As I am writing this, I am trying to decide whether I want to finish this book or not…

let-me-be-frank-with-you-richard-fordThis was a book club pick, probably based on the fact that Richard Ford was the Princess of Asturias (Spain) award-winning for literature in 2016, but this particular book is a collection of short stories in which the main character, Frank Bascombe, is the character of three previous novels that, needless to say, I haven’t read. So I think this is not the most appropriate choice to start reading Ford.

Now regarding the stories (the book contains four short stories), Ford uses Frank Bascombe as an instrument to explain how it is to be American; and this has a good side and a bad side for a foreign reader. First the bad, which is basically the amount of references to situations or places that I can’t understand because I don’t share the author’s culture on this regard: I don’t know if he is being critic, sarcastic or funny when he addresses a certain neighborhood or town because it is assumed that the reader knows what he is talking about. And I have no idea; I didn’t get many of the points he tried to make. I don’t want to blame Ford entirely, for I am sure that some of the unseen references are plain ignorance of my part, but the cultural gap is there too.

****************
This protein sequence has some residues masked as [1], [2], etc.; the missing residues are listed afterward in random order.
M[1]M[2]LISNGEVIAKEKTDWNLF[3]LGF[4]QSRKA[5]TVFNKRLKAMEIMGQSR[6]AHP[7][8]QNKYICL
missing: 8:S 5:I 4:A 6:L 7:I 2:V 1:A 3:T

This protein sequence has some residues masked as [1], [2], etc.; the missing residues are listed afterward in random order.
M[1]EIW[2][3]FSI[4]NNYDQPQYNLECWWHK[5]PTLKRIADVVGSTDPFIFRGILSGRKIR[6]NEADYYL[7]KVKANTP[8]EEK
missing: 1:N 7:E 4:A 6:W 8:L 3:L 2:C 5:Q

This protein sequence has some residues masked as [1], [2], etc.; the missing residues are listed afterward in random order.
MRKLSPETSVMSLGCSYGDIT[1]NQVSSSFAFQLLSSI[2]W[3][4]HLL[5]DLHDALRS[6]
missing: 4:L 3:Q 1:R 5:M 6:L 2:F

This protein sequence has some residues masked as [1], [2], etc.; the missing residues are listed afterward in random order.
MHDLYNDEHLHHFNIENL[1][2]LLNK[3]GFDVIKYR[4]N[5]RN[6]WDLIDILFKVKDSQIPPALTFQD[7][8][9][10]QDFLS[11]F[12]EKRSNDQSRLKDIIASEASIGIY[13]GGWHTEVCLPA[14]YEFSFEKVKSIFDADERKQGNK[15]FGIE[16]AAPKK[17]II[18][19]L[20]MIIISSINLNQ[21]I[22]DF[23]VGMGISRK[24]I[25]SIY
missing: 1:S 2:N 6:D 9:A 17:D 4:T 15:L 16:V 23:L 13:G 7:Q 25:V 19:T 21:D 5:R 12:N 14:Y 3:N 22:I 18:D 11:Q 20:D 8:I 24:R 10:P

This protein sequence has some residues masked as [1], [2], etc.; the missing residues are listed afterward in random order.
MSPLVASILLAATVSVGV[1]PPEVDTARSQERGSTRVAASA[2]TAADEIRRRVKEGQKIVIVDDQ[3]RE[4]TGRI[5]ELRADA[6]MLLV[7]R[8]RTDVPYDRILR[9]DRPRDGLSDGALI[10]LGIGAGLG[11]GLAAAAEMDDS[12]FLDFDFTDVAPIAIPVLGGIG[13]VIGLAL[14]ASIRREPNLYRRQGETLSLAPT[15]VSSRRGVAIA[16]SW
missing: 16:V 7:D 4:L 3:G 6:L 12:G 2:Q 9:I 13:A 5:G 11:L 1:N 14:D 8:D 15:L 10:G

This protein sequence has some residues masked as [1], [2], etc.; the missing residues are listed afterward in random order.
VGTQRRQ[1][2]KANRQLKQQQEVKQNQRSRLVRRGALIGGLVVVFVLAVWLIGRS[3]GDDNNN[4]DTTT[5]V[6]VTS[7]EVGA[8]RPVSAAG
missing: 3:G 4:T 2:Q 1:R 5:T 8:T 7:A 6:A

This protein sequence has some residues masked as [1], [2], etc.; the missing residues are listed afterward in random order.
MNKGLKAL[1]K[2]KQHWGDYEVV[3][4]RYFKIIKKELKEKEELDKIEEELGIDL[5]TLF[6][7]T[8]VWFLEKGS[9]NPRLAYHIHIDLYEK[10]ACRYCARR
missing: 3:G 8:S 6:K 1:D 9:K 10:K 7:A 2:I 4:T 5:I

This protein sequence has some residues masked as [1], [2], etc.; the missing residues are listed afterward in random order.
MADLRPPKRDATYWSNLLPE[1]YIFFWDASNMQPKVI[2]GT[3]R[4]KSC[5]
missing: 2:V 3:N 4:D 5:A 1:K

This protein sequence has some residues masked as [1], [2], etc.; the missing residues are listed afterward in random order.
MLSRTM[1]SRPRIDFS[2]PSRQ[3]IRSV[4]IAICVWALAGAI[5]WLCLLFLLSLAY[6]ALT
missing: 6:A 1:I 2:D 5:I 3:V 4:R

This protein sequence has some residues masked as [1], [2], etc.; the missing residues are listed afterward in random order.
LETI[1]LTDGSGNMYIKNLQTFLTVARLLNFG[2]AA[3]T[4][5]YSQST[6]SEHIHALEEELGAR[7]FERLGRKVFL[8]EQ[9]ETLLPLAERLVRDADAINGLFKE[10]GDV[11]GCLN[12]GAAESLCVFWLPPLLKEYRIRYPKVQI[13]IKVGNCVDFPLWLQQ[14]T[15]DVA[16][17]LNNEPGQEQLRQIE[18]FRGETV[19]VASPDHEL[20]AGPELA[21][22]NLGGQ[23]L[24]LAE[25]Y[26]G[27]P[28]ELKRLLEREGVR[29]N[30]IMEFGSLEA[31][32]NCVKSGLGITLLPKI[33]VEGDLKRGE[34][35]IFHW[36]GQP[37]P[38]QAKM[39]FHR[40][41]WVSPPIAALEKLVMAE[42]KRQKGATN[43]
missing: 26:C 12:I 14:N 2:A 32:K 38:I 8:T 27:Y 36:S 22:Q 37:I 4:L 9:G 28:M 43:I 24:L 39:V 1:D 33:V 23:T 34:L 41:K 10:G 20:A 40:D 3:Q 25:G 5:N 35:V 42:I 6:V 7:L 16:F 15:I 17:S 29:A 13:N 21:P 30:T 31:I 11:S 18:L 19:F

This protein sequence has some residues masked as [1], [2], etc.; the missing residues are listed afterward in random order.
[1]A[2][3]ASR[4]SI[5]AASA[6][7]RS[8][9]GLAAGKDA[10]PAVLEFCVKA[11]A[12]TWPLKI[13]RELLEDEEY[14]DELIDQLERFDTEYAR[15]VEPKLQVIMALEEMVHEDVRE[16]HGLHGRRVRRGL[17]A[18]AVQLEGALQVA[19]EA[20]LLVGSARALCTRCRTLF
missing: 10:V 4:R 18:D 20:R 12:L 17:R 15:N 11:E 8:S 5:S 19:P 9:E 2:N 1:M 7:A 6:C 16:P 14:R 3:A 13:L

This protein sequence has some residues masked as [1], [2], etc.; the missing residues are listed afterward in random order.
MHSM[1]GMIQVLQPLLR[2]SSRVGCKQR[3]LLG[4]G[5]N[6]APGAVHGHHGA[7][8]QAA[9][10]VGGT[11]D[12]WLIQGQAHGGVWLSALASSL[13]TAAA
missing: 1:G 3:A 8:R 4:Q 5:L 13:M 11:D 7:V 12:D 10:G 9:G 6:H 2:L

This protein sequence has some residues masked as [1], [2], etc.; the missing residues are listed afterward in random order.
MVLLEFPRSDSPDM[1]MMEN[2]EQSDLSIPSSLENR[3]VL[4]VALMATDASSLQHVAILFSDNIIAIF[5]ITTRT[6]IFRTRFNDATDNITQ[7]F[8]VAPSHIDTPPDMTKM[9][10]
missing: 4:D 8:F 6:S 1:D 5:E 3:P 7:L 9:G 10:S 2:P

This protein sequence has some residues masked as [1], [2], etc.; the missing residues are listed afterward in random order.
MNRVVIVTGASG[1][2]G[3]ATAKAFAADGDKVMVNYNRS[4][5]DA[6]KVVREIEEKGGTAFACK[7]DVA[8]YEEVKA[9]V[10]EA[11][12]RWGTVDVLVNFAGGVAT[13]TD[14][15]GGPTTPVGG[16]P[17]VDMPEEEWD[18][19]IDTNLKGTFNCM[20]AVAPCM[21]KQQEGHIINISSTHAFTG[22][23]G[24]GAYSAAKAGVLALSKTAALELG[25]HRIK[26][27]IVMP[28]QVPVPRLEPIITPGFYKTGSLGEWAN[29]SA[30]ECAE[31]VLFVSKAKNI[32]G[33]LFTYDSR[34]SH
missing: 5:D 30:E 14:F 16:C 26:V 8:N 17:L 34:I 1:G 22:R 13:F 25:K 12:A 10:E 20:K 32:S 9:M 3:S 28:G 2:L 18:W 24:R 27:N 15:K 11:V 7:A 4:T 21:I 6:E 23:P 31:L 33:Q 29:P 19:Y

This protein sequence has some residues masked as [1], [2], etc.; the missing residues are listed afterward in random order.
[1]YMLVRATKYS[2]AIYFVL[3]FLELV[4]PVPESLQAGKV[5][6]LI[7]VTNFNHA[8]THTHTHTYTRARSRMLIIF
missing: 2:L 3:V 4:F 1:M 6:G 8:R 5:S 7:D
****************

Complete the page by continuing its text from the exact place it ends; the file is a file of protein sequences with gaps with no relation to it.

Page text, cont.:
However, what I did understand made me think I was reading a great book on American life. The two stories I read were basically an internal monologue of Bascombe, with no action, and through this character he addresses interesting issues like being black in a white neighborhood, how to be politically correct without being overwhelmed about being politically correct, or the problem with the American soldiers returning from Iraq to find that the idea of themselves and the country they were fighting for was just wrong. Bascombe is amusing because he is unable to act as a normal person, but I got to like the man – I agreed with him most of the time.

Well, maybe I have convinced myself a little towards finishing Let me be Frank with you, but what I am sure of is that I want to try another novel of Richard Ford. Perhaps Canada

Have you ever experienced this cultural gap with a book? I think it could be solved with a proper work of the translator explaining the things the reader has not knowledge of. It might be tricky because, as I said, I assume the reader’s ignorance plays its part, but not entirely impossible.

Let me be Frank with you
Richard Ford
Bloomsbury Publishing
240 pages